Saturday, 28 June 2014

Pupil Version of Exciting Sentences App by Alan Peat

I was honoured to be asked by Alan to contribute to a pupil version of his Exciting Sentences App. I'd had an idea about grouping his sentence types into writing genres as I thought this would be useful for teachers' planning. As teachers we often plan our literacy in terms of a specific writing genre. Therefore having a resource which indicated which sentence types would be appropriate to that genre seems like a good idea. Thankfully, Alan agreed.

The end result is a section on he new app (Due for release in July) that allows pupils and/or teachers to identify which sentence types they need for different writing genres. The narrative genres are sub-divided e.g. myths, fairytales, adventure stories. There are also sentence types suggestions for all non-fiction writing genres. A word of warning, though. This resource is not intended to be used as a checklist as this could interrupt the flow of the writing. Alan is very clear that this is not how he wants his sentence types to be used. Instead, I envisage that my grouping of sentence types will be used as more of a menu, where children select those sentence types that will have the greatest effect.

Hopefully teachers and pupils will find this useful. Having trialled this idea in the school where I teach, it was met with a very positive response and the children found the examples very useful. Reluctant writers have found the 'menu' idea especially helpful as it helps them get over the 'I don't know what to write' hurdle.

Sunday, 8 June 2014

Progress v Attainment

There has been much debate recently about how to judge whether a school is 'good' or 'outstanding'. Some of the evidence presented in this debate referred to the percentage pass rate of GCSE Grades A-C or in other words, the attainment of the school. The question was asked about how a school with a pass rate of 54% could be judged outstanding.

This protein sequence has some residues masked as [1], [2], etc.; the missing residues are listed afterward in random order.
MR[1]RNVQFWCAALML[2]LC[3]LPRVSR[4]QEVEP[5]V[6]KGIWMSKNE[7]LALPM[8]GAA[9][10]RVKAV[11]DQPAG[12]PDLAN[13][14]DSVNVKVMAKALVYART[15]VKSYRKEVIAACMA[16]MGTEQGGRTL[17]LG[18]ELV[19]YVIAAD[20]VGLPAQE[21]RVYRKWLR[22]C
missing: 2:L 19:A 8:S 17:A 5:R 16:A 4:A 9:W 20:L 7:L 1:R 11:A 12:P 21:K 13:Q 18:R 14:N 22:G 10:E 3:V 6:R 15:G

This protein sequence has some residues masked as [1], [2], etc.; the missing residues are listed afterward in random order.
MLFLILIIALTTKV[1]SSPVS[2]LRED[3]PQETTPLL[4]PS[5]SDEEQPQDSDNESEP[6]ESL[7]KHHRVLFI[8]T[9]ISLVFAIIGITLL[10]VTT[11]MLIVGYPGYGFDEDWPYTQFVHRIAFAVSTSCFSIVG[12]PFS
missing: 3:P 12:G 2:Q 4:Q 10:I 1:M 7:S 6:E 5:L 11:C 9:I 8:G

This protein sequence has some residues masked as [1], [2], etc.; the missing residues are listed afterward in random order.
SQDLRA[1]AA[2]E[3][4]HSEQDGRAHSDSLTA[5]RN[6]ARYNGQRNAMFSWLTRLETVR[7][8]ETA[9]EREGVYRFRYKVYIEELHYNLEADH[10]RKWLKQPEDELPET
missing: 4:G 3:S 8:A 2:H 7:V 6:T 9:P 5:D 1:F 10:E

In my opinion, attainment is a false measure of the effectiveness of a school. The key measure of effectiveness should be progress. If you imagine two window cleaners working on a very tall building. One of them starts at the ground floor and the other starts at the 60th floor. By the end of their shift they have both reached the 80th floor. If we are measuring effectiveness by attainment then they both have done an equally good job. However, the cleaner that started at the ground floor has clearly worked harder and made more progress. He is therefore more effective.

Similarly, imagine there are two schools which both attained 50% of children achieving Level 5 in writing at the end of KS2. If in one of the schools, the children left KS1 at Level 2c and in the other they left at level 3, which school is the most effective? Clearly, the first one is more effective as the teaching in that school has had more impact on the children as they have made more progress.

If we measure schools by the progress the children make then it is a level playing field. Particularly if we build in some contextual information. Measuring schools by attainment is not fair to those schools that operate in more challenging circumstances and allows schools in privileged areas to be complacent.